There are plenty of options for a slack and low 27.5in wheeled mid-travel trail bike, but Banshee was already well ahead of the curve with its Spitfire a few years back. The latest updates mean it’s still surfing the slack and low wave in fine style.
Banshee has always been on the rowdy side of the line in any category and with your hands wide apart on the 760mm Gusset bars at the top of a 150mm RockShox Yari RC fork at a 65-degree head angle, a 455mm reach giving shorter stem options than the 55mm supplied, the Spitfire is obviously ready to rip.
As well as nothing to want for in terms of initial fit and geometry, the twin ‘KS Link’ suspension is a really user-friendly set-up too. With the upper linkage rotating up and forwards, and the lower linkage rotating downwards and forwards, torque through the chain works to stabilise the suspension rather than pulling it in any specific direction.
That means little bob or bounce if you’re pedalling steady tempo around the sag point and it only noticeably firms up when you’re properly trying to clean and jerk the pedals round at max stalling speed torque.
Otherwise, the naturally linear feel of the RockShox Monarch rear damper — complete with extra volume DebonAir air sleeve — gives a consistently connected rear wheel feel. This flatters the hard ‘Performance’ compound Schwalbe Hans Dampf tyres, but they’re one of the only obvious compromises that I’d advise upgrading as soon as possible.
The vertically adjustable bolted dropouts mean that even if you go for the max 2.6in tyre size, bottom bracket height is still not low-slung at 340mm. Going big up front also helps smooth out the moments when the Motion Control damping in the Yari fork starts to spike and choke with a smaller volume tyre.
Unlike most off-the-peg bikes, Ison has already fitted 35mm wide Halo wheels for proper support of big rubber. Once you start getting into your stride with bigger tyres you’ll likely want to add some more volume spacers into the fork and shock for a more progressive response to really big hits.
Volume tuning will also give you the chance to run lower starting pressures for max traction without losing mid stroke support. In other words, whatever your feel preferences, the Spitfire is both a great blank canvas to work from and refreshingly forgiving of inexperienced set-up attempts.
It’s not just the suspension that’s designed to make Banshee ownership easy either. If you’re building a bike via the frame-only route (£1,650, three different colours and four size options) you can use the shorter dropout options to make it work with 26in wheels without disturbing geometry.
That’s brilliant if you’ve got an older bike to break down to start your build but are likely to move onto 27.5in (or even 26+) wheels later and it’s one of the only bikes I can think of offering that.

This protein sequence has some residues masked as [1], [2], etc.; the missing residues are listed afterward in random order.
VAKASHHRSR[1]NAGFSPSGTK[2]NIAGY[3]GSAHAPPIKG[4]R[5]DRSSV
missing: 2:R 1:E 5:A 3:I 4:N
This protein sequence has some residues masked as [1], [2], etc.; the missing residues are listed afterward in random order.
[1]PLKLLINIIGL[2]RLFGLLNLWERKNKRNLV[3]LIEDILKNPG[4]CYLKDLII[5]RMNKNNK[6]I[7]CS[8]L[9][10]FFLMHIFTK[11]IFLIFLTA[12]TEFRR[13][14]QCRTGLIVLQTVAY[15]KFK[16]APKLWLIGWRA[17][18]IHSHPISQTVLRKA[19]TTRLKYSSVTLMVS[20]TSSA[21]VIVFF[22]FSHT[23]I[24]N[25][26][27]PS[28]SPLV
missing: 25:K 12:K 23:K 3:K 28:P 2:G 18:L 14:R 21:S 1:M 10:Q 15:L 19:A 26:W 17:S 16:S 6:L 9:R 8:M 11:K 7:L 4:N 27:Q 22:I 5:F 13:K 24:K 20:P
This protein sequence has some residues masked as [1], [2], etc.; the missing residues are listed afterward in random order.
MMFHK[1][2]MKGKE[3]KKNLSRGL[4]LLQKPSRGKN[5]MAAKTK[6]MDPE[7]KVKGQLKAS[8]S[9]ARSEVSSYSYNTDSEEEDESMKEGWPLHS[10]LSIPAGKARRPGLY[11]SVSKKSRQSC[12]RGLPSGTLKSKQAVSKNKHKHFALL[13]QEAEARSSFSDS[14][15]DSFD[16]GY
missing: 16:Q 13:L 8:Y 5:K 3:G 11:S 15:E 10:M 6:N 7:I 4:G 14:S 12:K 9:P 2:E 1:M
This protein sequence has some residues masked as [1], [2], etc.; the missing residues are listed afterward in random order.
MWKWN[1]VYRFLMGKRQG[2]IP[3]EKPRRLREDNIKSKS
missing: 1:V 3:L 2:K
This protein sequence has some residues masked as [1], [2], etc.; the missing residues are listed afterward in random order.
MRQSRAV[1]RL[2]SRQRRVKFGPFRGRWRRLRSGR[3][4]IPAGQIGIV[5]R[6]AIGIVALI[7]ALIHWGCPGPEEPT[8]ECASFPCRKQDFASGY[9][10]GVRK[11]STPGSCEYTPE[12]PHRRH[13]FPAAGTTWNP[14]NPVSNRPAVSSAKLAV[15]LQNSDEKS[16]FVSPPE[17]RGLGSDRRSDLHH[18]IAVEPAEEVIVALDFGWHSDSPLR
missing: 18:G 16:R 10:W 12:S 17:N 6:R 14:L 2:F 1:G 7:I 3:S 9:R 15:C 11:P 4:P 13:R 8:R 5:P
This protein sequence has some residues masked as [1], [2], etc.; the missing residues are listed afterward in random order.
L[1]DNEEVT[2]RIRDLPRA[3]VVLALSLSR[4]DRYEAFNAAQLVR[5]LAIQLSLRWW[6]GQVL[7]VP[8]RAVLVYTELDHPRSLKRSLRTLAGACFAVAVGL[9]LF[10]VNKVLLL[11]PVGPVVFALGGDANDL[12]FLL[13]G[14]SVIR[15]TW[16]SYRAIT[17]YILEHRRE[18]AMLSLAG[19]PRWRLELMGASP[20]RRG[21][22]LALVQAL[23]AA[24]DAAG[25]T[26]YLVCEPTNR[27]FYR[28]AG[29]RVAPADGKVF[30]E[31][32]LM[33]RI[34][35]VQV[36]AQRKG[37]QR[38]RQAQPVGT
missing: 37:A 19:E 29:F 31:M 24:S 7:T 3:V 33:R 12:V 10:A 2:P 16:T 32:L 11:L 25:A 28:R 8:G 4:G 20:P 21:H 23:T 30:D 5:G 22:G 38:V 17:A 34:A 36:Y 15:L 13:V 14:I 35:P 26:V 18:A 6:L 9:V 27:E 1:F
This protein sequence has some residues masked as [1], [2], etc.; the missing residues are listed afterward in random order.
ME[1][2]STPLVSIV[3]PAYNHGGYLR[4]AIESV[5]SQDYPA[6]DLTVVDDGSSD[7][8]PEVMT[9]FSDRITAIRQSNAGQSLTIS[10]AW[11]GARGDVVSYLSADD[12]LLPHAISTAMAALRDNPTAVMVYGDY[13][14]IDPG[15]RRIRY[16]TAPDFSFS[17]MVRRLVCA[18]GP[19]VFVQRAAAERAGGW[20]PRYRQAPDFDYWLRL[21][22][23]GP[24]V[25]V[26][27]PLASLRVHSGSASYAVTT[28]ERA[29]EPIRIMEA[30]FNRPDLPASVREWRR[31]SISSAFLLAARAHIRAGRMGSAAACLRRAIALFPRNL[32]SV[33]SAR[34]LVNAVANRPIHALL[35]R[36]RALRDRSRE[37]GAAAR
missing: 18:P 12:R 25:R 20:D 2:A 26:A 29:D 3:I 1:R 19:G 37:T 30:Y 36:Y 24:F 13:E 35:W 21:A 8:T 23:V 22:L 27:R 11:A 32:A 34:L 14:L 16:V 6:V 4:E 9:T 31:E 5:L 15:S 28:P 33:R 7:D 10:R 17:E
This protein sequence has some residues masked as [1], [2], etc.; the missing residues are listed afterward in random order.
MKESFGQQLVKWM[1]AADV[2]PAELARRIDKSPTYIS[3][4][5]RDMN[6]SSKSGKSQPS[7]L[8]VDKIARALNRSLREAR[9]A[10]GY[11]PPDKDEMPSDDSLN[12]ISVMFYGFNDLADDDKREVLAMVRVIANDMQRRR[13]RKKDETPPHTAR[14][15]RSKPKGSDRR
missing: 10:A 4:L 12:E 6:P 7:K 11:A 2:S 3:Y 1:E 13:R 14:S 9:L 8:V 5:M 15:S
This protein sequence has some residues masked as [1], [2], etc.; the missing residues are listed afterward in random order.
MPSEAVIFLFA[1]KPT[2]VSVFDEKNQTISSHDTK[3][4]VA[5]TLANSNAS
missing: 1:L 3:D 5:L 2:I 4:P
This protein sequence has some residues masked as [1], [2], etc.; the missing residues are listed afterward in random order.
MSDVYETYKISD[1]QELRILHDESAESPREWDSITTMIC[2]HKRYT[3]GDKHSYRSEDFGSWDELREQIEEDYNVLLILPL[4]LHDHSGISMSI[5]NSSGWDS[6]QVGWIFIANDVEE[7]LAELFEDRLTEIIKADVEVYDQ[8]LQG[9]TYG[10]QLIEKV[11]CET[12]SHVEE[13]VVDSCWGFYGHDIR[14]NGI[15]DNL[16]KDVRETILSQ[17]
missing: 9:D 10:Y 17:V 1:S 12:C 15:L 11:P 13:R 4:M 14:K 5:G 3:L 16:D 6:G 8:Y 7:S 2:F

It also lets you swap between 142 and 148mm ‘Boost’ width dropouts. The cables and controls are all routed externally for easy swapping and servicing, there’s a removable ISCG mount on the BB and it’s covered by a lifetime crash replacement warranty.
If you’re planning on taking it to the big hills there’s room for a piggyback shock too. At that point I’d add a 180mm front rotor because while the SRAM Level TL brakes are predictable and well modulated, power levels are adequate rather than generous.
Though, if that’s on the cards, you’re probably best off looking at the Rune, which gets a Monarch Plus piggyback damper as standard, controlling 160mm of travel and a half a degree slacker head tube.
Alternatively, if you’re after something naturally swifter and smoother along the trail then take a look at the 135mm travel 27.5+ or 29in Prime frame, which is on my want to try list.
That’s not to say I didn’t really, really enjoy my time on the Spitfire. There were times when I was pushing it super hard either on the brakes into turns, blundering into big holes on blown out descents or just into a big boulder fest too fast when we could feel some twist and traces of panic in the front end. That’s likely because the triple butted main tubes include a relatively slim down tube.
The single piece symmetrical back end with its internally ribbed chainstays is bomber solid though. The KS Link rarely hangs up even on savage square edges, so while it threatened to tuck under occasionally, as long as I kept my head up, brakes open and heels down it always came out the far side fine.
I even notched up a couple of personal bests on properly challenging descents in far from optimal conditions once I’d fitted fatter, stickier tyres. And even with big rubber it was never a real chore to spin or clamber back up to the top for another charge down or join dots for a full day's ride of the best back country descents.
This cements the Spitfire’s position as one of my favourite versatile hardcore bikes of the year so far — just ditch the tyres!
This article was originally published in What Mountain Bike magazine.